Wednesday, December 28, 2005

Brokeback Mountain buzz

In the midst of the year-end festivities, I didn’t realize that Brokeback Mountain (BBM) has generated such a level of publicity and excitement till I read this.

With BBM having won the Golden Lion award at the Venice File Festival in September, critics from Boston, New York and Los Angeles have also named it the best film of the year.

Of course, the indicator awards to the Oscars, the Golden Globes has BBM nominated in seven categories, leading the rest of the pack. Categories in which it has been nominated include Best Film (Drama), Best Director and Best Actor in a Drama (Heath Ledger).

All these accolades are from the critics. What about the man on the street?

Apparently, the movie is expanded to being shown in Texas and Wyoming, where the film was shot in and where the population is not exactly “gay-friendly” and is generally downright conservative.

I can’t put in words how excited I am that the film is having such an impact on the audience and potential audience. Some of the comments on the film (taken from Yawning Bread):

First off, I am writing this story from a heterosexual point of view. I attended the screening in Los Angeles with my girlfriend. As the story unfolded, I found myself more and more intrigued with the story, especially Heath's character. In addition, every scene looks like a postcard, speaking straight to you with so much emotion and heart. When the movie concluded, I must admit that I did feel a lot of pain for Ennis Del Mar. You can only wonder what could have happened? How will he live out the rest of his life? My girlfriend could not control her emotions, and could not stop crying long after the film was over. She claims this as "the greatest love story and poignant love story ever told, with so much honesty and truth being portrayed among the characters". This is why I decided to share my story, because it has such a profound effect in everyone, including straight male audiences. It's not to be missed. -- Roger, Culver City, California, USA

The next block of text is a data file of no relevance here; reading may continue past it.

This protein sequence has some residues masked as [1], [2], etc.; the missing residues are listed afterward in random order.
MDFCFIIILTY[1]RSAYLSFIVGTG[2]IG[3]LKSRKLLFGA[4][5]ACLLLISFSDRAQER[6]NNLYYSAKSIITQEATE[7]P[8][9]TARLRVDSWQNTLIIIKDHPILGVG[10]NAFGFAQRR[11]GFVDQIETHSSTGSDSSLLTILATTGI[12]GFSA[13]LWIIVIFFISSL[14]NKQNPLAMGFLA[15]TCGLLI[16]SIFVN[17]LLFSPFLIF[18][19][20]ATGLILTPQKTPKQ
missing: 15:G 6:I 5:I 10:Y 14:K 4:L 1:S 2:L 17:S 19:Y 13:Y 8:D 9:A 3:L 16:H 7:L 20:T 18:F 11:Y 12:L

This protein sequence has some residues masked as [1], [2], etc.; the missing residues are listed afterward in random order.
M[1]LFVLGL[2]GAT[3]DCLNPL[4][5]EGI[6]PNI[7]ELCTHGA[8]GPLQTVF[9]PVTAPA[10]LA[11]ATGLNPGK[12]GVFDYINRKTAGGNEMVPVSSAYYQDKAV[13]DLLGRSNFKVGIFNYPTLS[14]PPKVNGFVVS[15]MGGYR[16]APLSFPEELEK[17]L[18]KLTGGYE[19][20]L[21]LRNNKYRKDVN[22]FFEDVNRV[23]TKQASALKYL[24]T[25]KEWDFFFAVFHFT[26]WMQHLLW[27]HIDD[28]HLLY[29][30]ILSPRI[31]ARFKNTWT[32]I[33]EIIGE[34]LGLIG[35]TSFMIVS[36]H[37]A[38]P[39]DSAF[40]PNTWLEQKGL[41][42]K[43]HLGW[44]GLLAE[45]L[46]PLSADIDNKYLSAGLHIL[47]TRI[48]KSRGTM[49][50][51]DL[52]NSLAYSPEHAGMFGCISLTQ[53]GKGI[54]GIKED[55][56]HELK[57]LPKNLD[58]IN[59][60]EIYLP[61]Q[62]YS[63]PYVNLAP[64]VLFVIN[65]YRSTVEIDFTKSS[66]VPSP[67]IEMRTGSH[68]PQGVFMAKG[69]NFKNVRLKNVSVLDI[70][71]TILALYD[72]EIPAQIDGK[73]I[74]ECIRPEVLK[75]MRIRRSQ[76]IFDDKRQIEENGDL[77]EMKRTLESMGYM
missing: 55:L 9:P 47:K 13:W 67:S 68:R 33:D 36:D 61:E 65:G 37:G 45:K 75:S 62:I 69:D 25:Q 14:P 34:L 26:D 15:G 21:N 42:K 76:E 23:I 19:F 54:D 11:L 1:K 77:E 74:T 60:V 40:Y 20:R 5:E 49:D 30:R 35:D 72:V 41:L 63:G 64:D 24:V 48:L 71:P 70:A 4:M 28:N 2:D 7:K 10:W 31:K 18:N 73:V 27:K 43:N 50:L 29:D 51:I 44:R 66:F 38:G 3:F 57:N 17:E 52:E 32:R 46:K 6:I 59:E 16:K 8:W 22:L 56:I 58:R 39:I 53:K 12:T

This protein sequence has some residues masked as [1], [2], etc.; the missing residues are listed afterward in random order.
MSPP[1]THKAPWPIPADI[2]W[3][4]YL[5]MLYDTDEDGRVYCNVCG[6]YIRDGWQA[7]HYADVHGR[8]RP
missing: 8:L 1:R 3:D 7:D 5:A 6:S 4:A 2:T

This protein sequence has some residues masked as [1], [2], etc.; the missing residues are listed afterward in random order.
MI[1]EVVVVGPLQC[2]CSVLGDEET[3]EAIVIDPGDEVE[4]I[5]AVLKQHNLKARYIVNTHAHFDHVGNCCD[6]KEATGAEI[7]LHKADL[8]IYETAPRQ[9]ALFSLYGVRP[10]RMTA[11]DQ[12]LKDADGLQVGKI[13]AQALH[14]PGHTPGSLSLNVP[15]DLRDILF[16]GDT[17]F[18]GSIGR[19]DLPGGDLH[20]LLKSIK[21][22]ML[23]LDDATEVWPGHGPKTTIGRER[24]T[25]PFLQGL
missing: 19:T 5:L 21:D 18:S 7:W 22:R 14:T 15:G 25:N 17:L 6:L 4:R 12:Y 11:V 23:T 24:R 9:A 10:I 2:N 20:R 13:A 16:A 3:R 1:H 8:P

I plan on seeing this movie. I know it will remind me of my husband and his best friend of many years. If you think it is tough on one of the men involved in this kind of romance, I can tell you it is hell on earth for one of their wives. I don't know if they have expressed their love physically and will probably never find out, but it has been obvious to me for many years that they are in love with each other. For any of you men out there who are in this situation, I urge you to leave your wives for the other man. It is actually the kinder thing to do, as those of us who are the wives, are suffering also. It is better not to live your life with a lie. -- Anonymous, USA

I wanted to see this movie for several reasons. Obviously I was curious about the tension involved in a love seen between two heterosexual actors, one of whom has a real life girlfriend sharing many scenes with him. But also I just wanted to see a different kind of love story. But the thing is, after watching the film, I realized that there is no "different" kind of love story. Love is love. The only thing that differs is people and circumstances. As a heterosexual female I have certainly experienced the feeling of being in a relationship that was doomed never to evolve or last for whatever reasons, but which I could not give up immediately solely because of those reasons although perhaps I should have. That feeling was captured perfectly in this movie. There is always one person who feels they cannot live without the other. The other is always resigned to try the more mainstream path to avoid shame and inner turmoil. It always ends in tears. -- Zenzile, Bronx, New York, USA

All these seem very positive, don’t you think? Though obviously you can argue that these people are already ambivalent or somewhat gay-friendly in the first place. Thus, it's not like it's a big deal that they would watch the movie and end up enjoying it.

Yup, the people who would get the most good and where the movie would be an eye-opener for them are those bigots and homophobes.